Asian Stocks Lower on Renewed Worries About Banking Sector

SEOUL, South Korea (AP) —
A man watches an electronic stock board showing Japan's Nikkei 225 index at a securities firm in Tokyo Wednesday, June 8, 2016. Asian stocks were mostly lower Wednesday after the World Bank cut its global growth forecast and investors looked ahead to Chinese trade data. (AP Photo/Eugene Hoshiko)
A man watches an electronic stock board showing Japan’s Nikkei 225 index at a securities firm in Tokyo. (AP Photo/Eugene Hoshiko)

Asian stock markets were lower on Friday as investor sentiment was dented by overnight losses on Wall Street and renewed worries about the health of Deutsche Bank.

Japan’s Nikkei 225 slumped 1.5 percent to 16,449.84 and South Korea’s Kospi fell 1.1 percent to 2,045.43. Hong Kong’s Hang Seng index sank 1.7 percent to 23,334.07. Australia’s S&P/ASX 200 dropped 0.7 percent to 5,435.90. China’s Shanghai Composite Index was up 0.3 percent to 3,005.86. Stocks in Singapore and other Southeast Asian countries were also lower.

“Risk sentiment waned overnight as worries about global banks weighed on markets,” said Alex Wijaya, senior sales trader at CMC Markets in Singapore. “Stock markets worldwide are rattled by the latest development at Deutsche Bank.”

U.S. authorities are seeking $14 billion from Deutsche Bank to settle legal claims over its sales of mortgage securities in 2007 and 2008, which helped kick off a global financial crisis. The bank said it had struck a deal to sell a subsidiary and stressed that it was not seeking government help but investors are worried what will happen to Germany’s biggest lender and to the broader financial system if Deutsche Bank runs low on capital. Analysts said the troubles at Deutsche Bank are raising scrutiny over other banks in Europe, which are also in talks regarding mortgage settlement with the U.S. authorities.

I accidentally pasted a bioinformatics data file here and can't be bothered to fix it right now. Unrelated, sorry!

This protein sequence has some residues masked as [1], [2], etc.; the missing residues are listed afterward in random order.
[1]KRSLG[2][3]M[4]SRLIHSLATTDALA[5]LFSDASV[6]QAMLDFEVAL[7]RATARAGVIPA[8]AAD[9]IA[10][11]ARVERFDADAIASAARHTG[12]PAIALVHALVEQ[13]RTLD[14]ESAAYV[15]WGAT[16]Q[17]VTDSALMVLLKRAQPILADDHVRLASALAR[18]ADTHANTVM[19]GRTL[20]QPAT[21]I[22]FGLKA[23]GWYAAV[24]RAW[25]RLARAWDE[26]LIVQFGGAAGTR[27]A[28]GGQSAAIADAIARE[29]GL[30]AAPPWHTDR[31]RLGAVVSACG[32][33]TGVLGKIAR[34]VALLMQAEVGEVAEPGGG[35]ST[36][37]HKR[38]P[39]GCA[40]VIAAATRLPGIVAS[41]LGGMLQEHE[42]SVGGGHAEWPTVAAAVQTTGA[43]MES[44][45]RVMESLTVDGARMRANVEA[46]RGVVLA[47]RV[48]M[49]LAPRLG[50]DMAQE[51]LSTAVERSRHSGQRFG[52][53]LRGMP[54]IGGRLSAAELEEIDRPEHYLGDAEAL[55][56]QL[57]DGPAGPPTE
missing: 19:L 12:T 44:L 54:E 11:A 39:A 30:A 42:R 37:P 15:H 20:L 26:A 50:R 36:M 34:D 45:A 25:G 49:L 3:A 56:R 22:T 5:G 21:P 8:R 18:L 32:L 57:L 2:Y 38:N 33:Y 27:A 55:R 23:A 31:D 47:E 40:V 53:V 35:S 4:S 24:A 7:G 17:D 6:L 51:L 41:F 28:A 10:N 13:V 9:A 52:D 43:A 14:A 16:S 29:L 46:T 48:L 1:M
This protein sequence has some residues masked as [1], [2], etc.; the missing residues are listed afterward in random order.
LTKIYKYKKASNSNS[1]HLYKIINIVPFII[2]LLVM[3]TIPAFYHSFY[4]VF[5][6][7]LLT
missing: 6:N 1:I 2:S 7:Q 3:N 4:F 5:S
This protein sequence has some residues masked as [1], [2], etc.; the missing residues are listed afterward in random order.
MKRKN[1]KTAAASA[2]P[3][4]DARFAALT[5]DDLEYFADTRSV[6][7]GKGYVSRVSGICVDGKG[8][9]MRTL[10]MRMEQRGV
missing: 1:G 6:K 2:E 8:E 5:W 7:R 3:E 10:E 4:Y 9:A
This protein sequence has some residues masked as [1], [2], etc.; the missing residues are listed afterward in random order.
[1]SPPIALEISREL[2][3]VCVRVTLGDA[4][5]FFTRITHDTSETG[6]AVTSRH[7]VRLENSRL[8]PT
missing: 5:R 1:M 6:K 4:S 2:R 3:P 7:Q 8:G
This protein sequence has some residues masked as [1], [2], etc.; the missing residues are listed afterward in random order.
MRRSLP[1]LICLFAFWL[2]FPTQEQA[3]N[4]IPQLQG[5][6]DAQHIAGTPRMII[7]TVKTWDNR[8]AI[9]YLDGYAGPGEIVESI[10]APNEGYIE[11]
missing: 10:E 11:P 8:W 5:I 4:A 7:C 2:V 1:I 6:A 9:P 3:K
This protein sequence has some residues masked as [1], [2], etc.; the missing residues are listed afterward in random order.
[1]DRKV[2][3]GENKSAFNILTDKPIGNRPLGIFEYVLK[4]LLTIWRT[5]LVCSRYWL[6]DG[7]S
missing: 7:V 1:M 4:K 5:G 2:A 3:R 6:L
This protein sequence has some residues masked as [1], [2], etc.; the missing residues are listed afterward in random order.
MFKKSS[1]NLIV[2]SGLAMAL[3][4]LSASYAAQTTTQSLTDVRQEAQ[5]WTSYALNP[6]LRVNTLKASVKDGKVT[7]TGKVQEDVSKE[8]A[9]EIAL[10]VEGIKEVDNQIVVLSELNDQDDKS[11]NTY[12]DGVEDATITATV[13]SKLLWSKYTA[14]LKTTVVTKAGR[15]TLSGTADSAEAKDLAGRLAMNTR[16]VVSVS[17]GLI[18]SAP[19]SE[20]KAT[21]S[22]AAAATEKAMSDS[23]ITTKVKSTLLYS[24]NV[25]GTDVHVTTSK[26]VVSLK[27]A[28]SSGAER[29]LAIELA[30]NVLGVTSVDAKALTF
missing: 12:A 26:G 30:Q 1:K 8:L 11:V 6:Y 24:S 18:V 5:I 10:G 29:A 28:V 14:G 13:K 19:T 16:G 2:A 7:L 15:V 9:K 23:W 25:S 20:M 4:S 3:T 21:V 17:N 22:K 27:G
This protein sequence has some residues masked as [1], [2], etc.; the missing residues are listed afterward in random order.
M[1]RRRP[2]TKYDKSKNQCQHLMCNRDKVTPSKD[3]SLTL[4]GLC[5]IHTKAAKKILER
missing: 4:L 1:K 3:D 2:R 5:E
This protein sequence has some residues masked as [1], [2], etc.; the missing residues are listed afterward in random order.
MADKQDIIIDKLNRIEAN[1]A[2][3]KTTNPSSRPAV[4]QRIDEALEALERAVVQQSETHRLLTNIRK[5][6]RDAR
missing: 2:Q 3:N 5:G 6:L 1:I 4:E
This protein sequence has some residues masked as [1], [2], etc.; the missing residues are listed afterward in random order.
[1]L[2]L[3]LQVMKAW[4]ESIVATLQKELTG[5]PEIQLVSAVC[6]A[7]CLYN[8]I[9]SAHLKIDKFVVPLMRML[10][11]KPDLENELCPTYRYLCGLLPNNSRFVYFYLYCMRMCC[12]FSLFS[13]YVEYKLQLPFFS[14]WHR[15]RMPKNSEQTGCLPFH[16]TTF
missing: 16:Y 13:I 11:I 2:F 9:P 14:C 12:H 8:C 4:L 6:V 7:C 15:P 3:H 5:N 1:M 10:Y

The Caixin monthly purchasing managers’ index, which is closely watched for insights into China’s economy, ticked up to 50.1 for September from the previous month’s 50.0 reading. The tiny expansion in activity and gains in overall new orders for the third straight month offered a glimmer of hope for the world’s second-largest economy that has been grappling with a prolonged slowdown. But the private survey result was not strong enough to relieve investors outside China.

U.S. stocks finished lower on Thursday as drug companies and banks absorbed large losses. The Dow Jones industrial average lost 195.79 points, or 1.1 percent, to 18,143.45. The Standard & Poor’s 500 index sank 20.24 points, or 0.9 percent, to 2,151.13. The Nasdaq composite dropped 49.39 points, or 0.9 percent, to 5,269.15.

Benchmark U.S. crude lost 54 cents to $47.29 per barrel in New York. The contract gained 78 cents, or 1.7 percent, to close at $47.83 a barrel on Thursday. Oil prices surged earlier this week after the nations of OPEC, which collectively produce more than third of the world’s oil, agreed to a small cut in production in a surprise decision Brent crude, the international benchmark, fell 67 cents to $49.14 a barrel in London.

The dollar fell to 100.93 yen from 101.16 yen while the euro fell to $1.121 from $1.122.

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